With Imagination and Love:
Leadership in Youth Ministry
The Princeton Lectures on Youth, Church, and Culture are designed to foster original scholarship pertaining to youth and the contemporary church. The lectures are delivered as a series at the Princeton Forums on Youth Ministry and are published annually. Lecturers include scholars who are not directly involved in the practice or study of youth ministry but who can bring the fruits of their respective disciplines to bear on ministry with the young.
The theme for the 2005 lectures is “With Energy, Intelligence, Imagination, and Love: Leadership in Youth Ministry.” The final question asked of elders and ministers at their ordination in the Presbyterian Church (U.S.A.) is “Will you seek to serve the people with energy, intelligence, imagination and love?” It is a question that would well be asked of any persons called to work in youth ministry, be they volunteer leaders, parents, pastors, or youth directors. Ministry with young people certainly requires energy, intelligence, imagination, and love. Energy for all night lock-ins, keeping up with middle school youth, and dealing with conflict; intelligence for theological reflection, education, and addressing complex issues raised by ministry; imagination for envisioning a future and helping young people to discern.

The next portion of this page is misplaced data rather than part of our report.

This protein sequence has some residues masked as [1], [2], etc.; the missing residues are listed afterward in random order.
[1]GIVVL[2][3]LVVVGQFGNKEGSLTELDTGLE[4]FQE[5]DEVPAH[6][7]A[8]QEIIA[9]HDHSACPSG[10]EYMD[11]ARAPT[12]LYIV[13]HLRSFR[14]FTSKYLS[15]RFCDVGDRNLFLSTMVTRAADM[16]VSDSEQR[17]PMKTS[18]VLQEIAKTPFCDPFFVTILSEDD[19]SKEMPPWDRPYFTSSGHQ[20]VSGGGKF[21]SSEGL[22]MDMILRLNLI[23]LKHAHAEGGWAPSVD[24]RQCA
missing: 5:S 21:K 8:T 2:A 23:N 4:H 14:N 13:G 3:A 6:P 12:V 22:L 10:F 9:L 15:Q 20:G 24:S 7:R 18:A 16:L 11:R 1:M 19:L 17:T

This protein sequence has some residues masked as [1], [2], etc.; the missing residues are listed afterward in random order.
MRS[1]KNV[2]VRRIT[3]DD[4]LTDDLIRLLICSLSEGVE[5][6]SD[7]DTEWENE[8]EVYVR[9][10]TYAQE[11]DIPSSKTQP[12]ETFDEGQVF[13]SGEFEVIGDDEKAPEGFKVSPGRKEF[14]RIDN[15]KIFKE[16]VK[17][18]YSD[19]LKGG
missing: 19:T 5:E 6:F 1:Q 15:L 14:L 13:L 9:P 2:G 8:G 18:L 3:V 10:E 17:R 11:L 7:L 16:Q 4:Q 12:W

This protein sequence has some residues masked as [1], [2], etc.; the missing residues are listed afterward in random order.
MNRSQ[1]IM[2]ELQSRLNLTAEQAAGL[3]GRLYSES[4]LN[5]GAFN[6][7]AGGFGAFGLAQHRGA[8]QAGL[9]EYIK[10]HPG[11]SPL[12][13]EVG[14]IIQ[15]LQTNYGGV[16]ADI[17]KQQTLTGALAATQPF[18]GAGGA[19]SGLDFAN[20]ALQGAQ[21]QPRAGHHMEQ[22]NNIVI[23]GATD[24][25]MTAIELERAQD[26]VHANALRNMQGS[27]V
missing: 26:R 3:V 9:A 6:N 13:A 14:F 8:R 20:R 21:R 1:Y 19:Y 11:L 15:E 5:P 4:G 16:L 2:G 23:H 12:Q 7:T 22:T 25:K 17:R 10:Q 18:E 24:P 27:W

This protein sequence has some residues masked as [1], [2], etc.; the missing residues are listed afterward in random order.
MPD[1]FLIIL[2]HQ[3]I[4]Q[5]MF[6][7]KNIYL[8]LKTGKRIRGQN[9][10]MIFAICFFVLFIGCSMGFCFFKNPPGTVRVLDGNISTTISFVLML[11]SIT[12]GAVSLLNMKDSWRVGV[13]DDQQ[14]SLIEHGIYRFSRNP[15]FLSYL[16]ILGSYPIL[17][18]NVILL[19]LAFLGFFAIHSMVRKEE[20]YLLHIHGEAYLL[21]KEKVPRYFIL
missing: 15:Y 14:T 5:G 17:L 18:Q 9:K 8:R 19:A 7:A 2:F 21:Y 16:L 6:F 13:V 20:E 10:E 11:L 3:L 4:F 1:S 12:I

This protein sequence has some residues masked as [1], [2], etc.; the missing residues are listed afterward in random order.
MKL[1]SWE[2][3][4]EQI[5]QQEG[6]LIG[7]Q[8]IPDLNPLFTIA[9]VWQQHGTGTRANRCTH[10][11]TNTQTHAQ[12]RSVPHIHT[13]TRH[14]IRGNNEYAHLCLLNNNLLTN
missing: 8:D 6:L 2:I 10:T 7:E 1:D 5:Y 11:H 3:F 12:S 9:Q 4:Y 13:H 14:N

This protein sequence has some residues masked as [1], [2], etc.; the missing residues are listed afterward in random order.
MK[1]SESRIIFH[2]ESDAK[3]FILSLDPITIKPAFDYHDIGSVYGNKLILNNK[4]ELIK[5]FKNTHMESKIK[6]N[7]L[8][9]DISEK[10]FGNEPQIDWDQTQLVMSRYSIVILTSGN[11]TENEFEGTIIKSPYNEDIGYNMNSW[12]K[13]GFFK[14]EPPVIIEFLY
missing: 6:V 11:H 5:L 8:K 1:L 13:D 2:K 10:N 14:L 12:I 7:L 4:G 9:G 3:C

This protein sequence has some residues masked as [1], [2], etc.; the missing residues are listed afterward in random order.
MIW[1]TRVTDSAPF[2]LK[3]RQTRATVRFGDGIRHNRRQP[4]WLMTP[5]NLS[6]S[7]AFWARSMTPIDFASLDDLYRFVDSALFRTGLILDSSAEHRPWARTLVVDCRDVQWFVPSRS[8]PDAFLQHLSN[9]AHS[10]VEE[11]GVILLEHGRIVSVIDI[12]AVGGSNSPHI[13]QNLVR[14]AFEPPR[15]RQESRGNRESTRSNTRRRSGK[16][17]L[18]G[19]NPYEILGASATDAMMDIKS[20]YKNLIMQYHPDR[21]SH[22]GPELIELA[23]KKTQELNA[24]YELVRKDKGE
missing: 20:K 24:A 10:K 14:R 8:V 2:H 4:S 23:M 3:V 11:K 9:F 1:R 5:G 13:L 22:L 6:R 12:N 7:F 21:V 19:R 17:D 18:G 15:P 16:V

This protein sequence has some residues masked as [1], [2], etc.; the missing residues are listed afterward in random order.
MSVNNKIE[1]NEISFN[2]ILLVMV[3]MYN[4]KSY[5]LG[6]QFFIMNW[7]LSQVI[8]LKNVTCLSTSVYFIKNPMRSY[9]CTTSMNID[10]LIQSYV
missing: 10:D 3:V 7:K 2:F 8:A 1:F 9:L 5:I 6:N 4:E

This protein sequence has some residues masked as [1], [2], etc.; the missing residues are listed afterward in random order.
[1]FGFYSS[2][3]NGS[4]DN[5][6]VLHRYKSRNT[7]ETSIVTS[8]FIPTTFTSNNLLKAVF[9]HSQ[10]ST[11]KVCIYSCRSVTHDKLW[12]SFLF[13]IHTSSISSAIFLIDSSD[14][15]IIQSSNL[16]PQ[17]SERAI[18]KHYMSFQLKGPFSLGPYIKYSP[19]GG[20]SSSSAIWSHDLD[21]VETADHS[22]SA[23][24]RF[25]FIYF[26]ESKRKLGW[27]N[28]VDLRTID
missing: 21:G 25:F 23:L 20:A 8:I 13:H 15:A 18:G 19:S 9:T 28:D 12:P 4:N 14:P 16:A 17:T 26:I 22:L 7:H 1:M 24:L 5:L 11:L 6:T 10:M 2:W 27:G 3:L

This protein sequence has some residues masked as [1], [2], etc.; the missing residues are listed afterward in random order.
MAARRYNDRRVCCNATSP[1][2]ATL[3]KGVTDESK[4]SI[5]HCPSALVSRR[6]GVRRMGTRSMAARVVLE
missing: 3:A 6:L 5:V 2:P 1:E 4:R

God’s call in their lives; and plenty of love to enfold youth and their families in God’s care. These four qualities are the marks of faithful leadership. The 2005 Princeton Lectures on Youth, Church, and Culture explore these qualities and offer Christian perspectives on leadership for youth ministry. What is the proper response to the question “Will you seek to serve the young people in your community with energy, intelligence, imagination, and love?” I will, with God’s help.
May these lectures feed your mind and renew your passion for ministry.
Amy Scott Vaughn
Director of Leadership Development
Institute for Youth Ministry
Permission to post the Princeton Lectures on Youth, Church, and Culture on this website has been granted. This anthology is copyright by Princeton Theological Seminary, 1996-2007. The authors retain copyright to their individual lectures.